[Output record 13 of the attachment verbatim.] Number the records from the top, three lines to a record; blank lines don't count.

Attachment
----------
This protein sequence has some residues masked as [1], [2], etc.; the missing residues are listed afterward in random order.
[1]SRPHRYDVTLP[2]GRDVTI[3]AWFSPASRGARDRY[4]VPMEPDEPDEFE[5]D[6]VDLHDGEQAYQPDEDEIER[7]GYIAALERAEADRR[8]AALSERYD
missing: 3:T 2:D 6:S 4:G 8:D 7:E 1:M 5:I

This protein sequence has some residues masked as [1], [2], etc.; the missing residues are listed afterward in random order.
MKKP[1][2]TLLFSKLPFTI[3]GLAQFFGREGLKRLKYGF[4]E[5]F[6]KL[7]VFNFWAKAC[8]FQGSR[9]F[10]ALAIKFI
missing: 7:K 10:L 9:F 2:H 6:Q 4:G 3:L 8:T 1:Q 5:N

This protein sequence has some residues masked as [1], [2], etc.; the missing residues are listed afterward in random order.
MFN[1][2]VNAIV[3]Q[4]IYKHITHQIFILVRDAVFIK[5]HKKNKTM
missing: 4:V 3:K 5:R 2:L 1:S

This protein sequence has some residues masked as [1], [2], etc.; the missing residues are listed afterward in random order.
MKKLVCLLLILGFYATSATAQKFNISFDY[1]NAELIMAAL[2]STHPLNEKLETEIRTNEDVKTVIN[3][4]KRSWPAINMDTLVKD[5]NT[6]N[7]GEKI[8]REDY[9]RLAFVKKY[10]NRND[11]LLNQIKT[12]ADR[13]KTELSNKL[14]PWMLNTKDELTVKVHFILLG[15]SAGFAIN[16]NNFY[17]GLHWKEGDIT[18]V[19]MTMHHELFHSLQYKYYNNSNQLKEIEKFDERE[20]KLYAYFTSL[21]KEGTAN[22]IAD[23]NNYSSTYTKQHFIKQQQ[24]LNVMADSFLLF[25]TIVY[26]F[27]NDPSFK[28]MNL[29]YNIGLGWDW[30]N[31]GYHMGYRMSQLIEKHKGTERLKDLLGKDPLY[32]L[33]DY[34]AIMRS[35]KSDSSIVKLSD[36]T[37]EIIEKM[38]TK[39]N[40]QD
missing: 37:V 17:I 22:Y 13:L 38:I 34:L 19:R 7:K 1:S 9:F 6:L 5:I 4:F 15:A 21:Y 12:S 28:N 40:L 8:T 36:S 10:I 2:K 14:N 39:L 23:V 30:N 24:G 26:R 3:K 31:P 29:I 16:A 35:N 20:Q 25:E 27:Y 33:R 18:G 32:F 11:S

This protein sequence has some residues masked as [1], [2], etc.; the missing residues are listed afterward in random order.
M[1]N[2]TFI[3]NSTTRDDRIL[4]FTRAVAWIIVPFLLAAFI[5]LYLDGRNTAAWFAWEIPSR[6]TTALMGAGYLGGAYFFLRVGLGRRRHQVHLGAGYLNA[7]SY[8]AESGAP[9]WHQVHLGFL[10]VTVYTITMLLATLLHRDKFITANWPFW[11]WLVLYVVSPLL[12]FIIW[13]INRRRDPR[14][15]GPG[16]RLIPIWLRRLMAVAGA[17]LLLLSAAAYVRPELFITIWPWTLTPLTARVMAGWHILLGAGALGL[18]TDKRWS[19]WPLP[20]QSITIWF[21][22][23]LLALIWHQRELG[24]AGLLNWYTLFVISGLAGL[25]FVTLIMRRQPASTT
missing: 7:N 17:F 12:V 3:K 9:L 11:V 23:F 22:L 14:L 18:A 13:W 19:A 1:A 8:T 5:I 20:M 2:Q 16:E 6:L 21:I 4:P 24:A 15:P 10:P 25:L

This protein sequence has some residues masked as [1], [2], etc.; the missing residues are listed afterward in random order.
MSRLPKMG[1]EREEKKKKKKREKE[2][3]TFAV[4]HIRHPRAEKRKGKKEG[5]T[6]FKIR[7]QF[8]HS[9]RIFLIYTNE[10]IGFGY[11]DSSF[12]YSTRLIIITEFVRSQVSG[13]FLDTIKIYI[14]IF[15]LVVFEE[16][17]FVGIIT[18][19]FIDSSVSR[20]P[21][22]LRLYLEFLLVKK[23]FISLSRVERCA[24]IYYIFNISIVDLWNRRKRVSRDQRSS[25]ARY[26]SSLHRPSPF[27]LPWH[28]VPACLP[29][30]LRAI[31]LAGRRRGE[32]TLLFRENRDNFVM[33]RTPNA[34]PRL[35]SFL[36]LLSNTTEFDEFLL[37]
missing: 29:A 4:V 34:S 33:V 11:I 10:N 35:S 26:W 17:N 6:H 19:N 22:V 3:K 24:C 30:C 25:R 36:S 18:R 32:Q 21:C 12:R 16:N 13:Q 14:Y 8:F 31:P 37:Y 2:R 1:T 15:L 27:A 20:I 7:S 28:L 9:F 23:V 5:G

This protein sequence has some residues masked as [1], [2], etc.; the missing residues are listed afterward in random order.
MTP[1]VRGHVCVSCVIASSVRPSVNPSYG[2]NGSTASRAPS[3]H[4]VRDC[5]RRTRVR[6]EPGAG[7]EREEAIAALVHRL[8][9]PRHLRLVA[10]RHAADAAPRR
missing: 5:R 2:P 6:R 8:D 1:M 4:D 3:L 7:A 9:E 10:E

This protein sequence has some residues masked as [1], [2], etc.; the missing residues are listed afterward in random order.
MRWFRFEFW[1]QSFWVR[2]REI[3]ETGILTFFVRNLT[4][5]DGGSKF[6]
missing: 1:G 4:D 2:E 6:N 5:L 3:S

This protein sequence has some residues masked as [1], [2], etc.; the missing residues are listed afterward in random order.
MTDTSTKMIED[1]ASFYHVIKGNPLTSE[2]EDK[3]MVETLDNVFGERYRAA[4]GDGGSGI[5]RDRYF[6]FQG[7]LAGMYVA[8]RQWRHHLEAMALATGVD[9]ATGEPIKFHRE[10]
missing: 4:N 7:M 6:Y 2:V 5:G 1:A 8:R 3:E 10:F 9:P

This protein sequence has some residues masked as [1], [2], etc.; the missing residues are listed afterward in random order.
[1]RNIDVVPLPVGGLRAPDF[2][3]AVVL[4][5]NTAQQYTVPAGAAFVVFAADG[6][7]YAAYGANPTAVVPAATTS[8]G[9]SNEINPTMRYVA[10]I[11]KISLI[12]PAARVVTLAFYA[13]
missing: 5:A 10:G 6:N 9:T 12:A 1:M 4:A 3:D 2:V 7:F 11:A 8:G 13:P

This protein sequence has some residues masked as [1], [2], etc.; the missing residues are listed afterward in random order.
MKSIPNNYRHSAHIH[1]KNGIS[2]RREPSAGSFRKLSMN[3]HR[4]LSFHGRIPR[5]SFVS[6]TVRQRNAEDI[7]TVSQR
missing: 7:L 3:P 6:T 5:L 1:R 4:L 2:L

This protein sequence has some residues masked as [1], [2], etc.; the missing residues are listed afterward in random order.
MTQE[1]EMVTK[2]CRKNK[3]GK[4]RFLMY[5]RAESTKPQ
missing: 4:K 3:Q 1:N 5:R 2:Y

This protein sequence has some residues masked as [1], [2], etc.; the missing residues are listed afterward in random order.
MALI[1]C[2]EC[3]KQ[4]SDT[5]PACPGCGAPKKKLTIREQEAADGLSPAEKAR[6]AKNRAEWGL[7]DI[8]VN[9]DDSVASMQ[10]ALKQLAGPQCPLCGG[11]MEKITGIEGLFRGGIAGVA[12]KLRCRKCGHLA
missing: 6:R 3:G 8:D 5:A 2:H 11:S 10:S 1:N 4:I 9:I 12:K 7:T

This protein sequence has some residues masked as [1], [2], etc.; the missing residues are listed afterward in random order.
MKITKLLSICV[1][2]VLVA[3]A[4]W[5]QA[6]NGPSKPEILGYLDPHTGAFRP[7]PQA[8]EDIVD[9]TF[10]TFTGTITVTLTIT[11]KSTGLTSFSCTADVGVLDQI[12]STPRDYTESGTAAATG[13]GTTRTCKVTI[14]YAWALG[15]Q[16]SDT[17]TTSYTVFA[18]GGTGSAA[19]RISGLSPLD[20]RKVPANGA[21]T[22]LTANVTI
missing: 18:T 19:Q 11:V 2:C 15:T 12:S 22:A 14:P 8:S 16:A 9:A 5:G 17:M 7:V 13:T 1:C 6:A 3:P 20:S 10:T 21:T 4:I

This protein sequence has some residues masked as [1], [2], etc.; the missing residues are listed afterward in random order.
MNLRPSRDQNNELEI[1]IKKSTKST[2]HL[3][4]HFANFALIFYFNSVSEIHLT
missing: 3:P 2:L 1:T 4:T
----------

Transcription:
This protein sequence has some residues masked as [1], [2], etc.; the missing residues are listed afterward in random order.
MALI[1]C[2]EC[3]KQ[4]SDT[5]PACPGCGAPKKKLTIREQEAADGLSPAEKAR[6]AKNRAEWGL[7]DI[8]VN[9]DDSVASMQ[10]ALKQLAGPQCPLCGG[11]MEKITGIEGLFRGGIAGVA[12]KLRCRKCGHLA
missing: 6:R 3:G 8:D 5:A 2:H 11:S 10:S 1:N 4:I 9:I 12:K 7:T